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How did Italy become the 'sick man of Europe'? – University of Reading

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How did Italy become the 'sick man of Europe'?

Release Date 26 June 2013

Economist editor Bill Emmott is among the speakers

What has happened to Italy over the past 20 years? What has turned the fifth largest economy in the world into one of Europe's alleged ‘sick men'?

These and other questions about the current Italian crisis will be discussed by high-profile Italy-watchers at the Association for the Study of Modern Italy (ASMI) Annual lecture 2013, held at the University of Reading.

The ASMI lecture will bring scholars, academics and journalists from across Europe to the Minghella Building at the University of Reading's Whiteknights Campus, on Thursday 27 June at 6pm. Attendance is free.

The lecture is part of the ASMI Summer School (27 and 28 June), a two-day event supported by ASMI, the Royal Historical Society, and the Department of Modern Languages and European Studies at the University of Reading, and co-organised by two Reading-based PhD scholars in Italian Studies, Gian Paolo Ghirardini and Ilaria Poerio, together with other doctoral students in Italian history and culture based at Queen Mary, Royal Holloway, and UCL.

The 2013 ASMI lecture will be a conversation with Bill Emmott, former editor of The Economist, and Annalisa Piras, London correspondent of Espresso and film-maker, on their thought-provoking documentary Girlfriend in a Coma. This much talked about film analyses the political and moral crisis that is marking the decline of contemporary Italy.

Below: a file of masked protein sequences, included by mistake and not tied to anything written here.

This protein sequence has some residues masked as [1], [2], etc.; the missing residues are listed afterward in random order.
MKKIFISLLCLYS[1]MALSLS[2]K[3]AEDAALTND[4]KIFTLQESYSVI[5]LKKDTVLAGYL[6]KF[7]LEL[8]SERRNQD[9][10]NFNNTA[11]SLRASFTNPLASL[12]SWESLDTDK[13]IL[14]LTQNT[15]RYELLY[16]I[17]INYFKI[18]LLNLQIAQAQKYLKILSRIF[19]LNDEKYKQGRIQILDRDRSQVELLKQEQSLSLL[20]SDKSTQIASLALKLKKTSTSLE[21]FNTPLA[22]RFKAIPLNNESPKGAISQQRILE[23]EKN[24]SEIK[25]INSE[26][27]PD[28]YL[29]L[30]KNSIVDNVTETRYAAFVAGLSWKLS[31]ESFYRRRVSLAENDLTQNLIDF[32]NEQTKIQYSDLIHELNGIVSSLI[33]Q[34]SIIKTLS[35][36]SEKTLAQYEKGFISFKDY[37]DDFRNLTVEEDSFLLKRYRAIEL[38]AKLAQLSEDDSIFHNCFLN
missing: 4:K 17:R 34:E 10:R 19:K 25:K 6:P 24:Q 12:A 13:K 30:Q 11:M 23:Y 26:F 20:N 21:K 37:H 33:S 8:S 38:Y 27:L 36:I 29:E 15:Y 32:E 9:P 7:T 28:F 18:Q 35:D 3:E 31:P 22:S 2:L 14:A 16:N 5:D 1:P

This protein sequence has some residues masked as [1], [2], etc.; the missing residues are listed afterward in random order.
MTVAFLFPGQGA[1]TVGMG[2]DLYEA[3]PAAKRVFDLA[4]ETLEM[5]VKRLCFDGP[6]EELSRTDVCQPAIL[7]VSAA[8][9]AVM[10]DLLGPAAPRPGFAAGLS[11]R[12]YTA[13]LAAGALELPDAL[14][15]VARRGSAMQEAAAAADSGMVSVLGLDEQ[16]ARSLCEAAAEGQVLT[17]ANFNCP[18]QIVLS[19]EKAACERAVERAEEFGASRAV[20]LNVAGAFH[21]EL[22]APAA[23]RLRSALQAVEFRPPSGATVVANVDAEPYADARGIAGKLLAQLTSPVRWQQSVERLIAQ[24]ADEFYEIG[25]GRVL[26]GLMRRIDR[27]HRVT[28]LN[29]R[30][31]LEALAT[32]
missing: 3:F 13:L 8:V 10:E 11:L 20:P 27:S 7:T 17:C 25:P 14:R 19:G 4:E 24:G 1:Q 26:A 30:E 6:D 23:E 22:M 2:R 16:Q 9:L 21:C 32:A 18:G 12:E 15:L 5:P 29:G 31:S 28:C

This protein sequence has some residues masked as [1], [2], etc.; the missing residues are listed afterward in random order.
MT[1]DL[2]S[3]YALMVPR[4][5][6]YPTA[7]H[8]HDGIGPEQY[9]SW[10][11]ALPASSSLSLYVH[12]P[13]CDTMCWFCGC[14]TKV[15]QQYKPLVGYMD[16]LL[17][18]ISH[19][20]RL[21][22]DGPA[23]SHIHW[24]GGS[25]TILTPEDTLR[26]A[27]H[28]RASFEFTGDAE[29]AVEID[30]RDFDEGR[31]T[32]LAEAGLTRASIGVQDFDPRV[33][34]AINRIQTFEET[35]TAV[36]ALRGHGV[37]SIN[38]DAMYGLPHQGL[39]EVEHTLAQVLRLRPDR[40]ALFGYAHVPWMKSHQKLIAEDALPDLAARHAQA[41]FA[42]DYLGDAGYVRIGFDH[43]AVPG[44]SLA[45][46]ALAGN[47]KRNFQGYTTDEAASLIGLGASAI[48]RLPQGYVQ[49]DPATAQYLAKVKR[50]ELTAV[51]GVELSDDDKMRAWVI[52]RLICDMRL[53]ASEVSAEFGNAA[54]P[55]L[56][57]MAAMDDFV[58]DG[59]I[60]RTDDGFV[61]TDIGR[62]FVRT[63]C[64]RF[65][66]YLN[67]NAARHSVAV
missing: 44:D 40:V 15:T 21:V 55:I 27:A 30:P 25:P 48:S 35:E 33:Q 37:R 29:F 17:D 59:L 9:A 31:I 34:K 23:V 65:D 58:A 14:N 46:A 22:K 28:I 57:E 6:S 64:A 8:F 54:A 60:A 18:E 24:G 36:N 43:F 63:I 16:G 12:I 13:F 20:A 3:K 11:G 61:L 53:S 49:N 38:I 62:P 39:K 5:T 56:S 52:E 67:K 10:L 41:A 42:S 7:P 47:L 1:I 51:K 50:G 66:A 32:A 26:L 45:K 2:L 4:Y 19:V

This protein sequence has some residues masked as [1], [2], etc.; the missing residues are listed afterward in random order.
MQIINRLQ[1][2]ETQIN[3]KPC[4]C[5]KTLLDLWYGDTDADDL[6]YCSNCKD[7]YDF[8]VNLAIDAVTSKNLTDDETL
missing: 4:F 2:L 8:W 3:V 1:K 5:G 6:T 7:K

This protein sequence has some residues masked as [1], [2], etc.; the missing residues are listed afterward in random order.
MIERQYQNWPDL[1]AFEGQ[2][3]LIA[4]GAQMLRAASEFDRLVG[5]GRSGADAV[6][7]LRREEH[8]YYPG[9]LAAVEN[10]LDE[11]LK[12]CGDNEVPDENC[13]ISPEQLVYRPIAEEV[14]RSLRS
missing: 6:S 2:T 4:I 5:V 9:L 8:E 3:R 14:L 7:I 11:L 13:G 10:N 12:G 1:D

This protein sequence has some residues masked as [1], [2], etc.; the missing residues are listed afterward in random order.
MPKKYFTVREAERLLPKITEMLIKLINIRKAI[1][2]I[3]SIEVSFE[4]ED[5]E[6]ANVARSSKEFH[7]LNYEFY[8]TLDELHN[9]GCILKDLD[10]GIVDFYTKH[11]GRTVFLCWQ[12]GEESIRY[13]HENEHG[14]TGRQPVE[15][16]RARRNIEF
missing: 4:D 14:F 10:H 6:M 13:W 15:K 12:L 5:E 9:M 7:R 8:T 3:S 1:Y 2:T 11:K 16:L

The lecture will shed light on the unexpected resurgence of Silvio Berlusconi and the unpredictable success of Beppe Grillo's ‘Movimento 5 Stelle' (Five Star Movement), the new political formation that has taken Italy by storm and gained more than a quarter of votes in the February 2013 general election.

Daniela La Penna, senior lecturer in Italian Studies at the University of Reading, said: "We will be debating the destiny of a country whose virtues and misdeeds seem to be inextricably intertwined. Participants will be able to discuss the causes of a twenty-year decline to discern what is good and what is bad in Italy today."

For more information about the ASMI Annual Lecture 2013 please contact: or visit


For more details or to organise interviews contact Pete Castle at the University of Reading press office on +44 (0)118 378 7391 or

Notes to editors:

The University of Reading is a top 1% global university (THE World University Rankings). The Italian Studies programme, delivered through the Department of Modern Languages and European Studies, is one of the largest and most prestigious of its kind in the UK. It was founded in 1948 by the distinguished writer Luigi Meneghello, and enjoys an outstanding record in teaching and research.

The University of Reading's Professor Christopher Duggan, Professor of Italian History, is an award-winning author on Italy and regular commentator on Italian political life. Read his comment on Berlusconi's 'bunga-bunga' guilty verdict here >>>

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